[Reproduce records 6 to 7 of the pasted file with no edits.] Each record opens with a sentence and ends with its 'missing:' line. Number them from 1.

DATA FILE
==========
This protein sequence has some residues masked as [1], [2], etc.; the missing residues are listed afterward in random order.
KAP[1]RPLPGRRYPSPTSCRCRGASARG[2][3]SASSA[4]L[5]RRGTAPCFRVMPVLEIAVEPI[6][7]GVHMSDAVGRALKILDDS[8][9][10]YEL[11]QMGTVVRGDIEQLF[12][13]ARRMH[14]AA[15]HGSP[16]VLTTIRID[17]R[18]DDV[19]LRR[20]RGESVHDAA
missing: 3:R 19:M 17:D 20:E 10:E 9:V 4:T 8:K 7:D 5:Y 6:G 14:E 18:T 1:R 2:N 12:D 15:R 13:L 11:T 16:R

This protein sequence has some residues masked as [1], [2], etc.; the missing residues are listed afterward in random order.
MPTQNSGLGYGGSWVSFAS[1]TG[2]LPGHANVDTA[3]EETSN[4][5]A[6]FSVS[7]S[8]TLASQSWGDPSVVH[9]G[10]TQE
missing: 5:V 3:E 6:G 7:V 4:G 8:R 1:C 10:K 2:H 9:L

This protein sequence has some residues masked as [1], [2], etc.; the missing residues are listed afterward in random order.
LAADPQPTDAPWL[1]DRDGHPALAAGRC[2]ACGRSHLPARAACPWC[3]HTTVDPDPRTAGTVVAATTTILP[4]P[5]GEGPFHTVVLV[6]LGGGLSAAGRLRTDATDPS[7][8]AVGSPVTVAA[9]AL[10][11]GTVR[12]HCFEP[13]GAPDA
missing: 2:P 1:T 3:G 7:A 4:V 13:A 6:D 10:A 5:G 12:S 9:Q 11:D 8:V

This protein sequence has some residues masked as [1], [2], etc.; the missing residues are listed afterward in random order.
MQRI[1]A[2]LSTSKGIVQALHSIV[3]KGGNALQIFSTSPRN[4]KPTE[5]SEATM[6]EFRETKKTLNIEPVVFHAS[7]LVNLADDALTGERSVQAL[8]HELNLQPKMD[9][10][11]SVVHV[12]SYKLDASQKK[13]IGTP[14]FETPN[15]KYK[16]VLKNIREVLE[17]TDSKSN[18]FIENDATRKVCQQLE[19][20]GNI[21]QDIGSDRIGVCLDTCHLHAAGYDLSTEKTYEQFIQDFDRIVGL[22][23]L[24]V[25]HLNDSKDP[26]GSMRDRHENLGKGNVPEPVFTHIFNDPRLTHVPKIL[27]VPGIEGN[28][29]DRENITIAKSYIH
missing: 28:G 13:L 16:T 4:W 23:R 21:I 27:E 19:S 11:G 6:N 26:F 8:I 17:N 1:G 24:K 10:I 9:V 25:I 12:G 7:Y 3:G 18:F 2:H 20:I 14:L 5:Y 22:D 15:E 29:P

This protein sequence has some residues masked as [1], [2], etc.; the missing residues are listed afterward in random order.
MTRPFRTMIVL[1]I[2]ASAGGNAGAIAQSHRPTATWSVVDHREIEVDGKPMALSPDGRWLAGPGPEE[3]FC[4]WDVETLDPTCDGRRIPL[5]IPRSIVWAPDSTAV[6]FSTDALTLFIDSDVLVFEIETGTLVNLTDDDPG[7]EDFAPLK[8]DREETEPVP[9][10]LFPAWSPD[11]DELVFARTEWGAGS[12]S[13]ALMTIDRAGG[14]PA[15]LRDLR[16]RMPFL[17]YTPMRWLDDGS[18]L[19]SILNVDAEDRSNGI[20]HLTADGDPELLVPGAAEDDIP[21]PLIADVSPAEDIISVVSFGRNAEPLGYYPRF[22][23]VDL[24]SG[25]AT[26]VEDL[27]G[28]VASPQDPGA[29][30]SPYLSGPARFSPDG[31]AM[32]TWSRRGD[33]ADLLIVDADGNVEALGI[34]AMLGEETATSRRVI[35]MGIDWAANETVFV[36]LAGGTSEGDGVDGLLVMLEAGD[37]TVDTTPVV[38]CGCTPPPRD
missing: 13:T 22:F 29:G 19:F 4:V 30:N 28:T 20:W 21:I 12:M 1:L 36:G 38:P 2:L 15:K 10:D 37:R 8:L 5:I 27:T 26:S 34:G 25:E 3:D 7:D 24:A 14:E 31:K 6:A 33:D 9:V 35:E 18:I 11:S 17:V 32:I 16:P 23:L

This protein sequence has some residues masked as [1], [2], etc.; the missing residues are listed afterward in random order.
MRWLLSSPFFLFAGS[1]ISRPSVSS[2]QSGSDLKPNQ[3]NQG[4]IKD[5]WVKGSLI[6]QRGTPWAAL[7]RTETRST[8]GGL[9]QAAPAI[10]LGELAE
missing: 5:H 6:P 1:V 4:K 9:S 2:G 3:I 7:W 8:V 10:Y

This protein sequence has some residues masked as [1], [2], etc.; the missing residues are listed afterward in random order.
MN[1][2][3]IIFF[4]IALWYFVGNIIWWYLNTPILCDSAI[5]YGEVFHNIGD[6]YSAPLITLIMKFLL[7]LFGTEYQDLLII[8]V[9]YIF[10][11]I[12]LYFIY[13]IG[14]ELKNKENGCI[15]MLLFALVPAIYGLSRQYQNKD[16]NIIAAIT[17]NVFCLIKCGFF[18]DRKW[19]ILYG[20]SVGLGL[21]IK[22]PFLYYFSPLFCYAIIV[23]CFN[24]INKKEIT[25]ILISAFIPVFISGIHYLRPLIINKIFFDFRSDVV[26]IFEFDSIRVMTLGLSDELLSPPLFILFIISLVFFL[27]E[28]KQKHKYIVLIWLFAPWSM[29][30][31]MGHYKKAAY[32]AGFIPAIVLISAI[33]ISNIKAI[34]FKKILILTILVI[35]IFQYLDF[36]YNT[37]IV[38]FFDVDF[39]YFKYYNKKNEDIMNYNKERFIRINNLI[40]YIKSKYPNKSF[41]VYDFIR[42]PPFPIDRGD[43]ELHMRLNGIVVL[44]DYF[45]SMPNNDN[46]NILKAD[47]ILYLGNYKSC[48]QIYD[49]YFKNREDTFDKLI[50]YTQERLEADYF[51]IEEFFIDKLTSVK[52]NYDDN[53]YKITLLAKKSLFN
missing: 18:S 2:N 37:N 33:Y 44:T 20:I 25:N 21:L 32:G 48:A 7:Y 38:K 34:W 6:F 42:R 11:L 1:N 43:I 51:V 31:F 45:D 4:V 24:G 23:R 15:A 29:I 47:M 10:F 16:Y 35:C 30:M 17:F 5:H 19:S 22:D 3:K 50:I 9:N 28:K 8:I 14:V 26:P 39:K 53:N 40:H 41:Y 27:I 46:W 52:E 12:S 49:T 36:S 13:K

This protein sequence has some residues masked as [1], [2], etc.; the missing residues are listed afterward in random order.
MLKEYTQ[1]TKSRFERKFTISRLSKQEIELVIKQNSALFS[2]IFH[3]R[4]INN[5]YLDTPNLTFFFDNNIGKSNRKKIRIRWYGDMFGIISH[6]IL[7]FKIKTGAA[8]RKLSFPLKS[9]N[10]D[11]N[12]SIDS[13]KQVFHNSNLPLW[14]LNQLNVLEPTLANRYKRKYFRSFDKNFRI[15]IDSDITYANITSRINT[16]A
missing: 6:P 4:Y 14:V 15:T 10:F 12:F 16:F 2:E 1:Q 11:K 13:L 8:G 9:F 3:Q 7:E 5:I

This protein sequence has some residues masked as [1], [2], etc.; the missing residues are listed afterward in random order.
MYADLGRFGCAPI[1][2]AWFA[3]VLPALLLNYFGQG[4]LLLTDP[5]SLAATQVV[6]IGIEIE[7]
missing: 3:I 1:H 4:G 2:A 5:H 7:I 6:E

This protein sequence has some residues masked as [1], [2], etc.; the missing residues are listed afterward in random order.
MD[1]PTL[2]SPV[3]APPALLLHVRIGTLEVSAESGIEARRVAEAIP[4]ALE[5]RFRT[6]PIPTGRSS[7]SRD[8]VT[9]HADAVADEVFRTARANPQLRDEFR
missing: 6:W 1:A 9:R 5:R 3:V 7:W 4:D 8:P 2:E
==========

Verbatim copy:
This protein sequence has some residues masked as [1], [2], etc.; the missing residues are listed afterward in random order.
MRWLLSSPFFLFAGS[1]ISRPSVSS[2]QSGSDLKPNQ[3]NQG[4]IKD[5]WVKGSLI[6]QRGTPWAAL[7]RTETRST[8]GGL[9]QAAPAI[10]LGELAE
missing: 5:H 6:P 1:V 4:K 9:S 2:G 3:I 7:W 8:V 10:Y

This protein sequence has some residues masked as [1], [2], etc.; the missing residues are listed afterward in random order.
MN[1][2][3]IIFF[4]IALWYFVGNIIWWYLNTPILCDSAI[5]YGEVFHNIGD[6]YSAPLITLIMKFLL[7]LFGTEYQDLLII[8]V[9]YIF[10][11]I[12]LYFIY[13]IG[14]ELKNKENGCI[15]MLLFALVPAIYGLSRQYQNKD[16]NIIAAIT[17]NVFCLIKCGFF[18]DRKW[19]ILYG[20]SVGLGL[21]IK[22]PFLYYFSPLFCYAIIV[23]CFN[24]INKKEIT[25]ILISAFIPVFISGIHYLRPLIINKIFFDFRSDVV[26]IFEFDSIRVMTLGLSDELLSPPLFILFIISLVFFL[27]E[28]KQKHKYIVLIWLFAPWSM[29][30][31]MGHYKKAAY[32]AGFIPAIVLISAI[33]ISNIKAI[34]FKKILILTILVI[35]IFQYLDF[36]YNT[37]IV[38]FFDVDF[39]YFKYYNKKNEDIMNYNKERFIRINNLI[40]YIKSKYPNKSF[41]VYDFIR[42]PPFPIDRGD[43]ELHMRLNGIVVL[44]DYF[45]SMPNNDN[46]NILKAD[47]ILYLGNYKSC[48]QIYD[49]YFKNREDTFDKLI[50]YTQERLEADYF[51]IEEFFIDKLTSVK[52]NYDDN[53]YKITLLAKKSLFN
missing: 18:S 2:N 37:N 33:Y 44:T 20:I 25:N 21:L 32:G 48:A 7:Y 38:K 34:W 6:F 42:R 11:L 1:N 43:I 51:V 31:F 45:D 4:V 24:G 23:R 15:A 29:I 47:M 10:F 16:Y 35:C 30:M 17:F 5:H 19:S 22:D 3:K 50:I 9:N 28:K 8:I 14:V 26:P 39:K 53:N 40:H 41:Y 27:I 46:W 52:E 12:S 49:T 36:S 13:K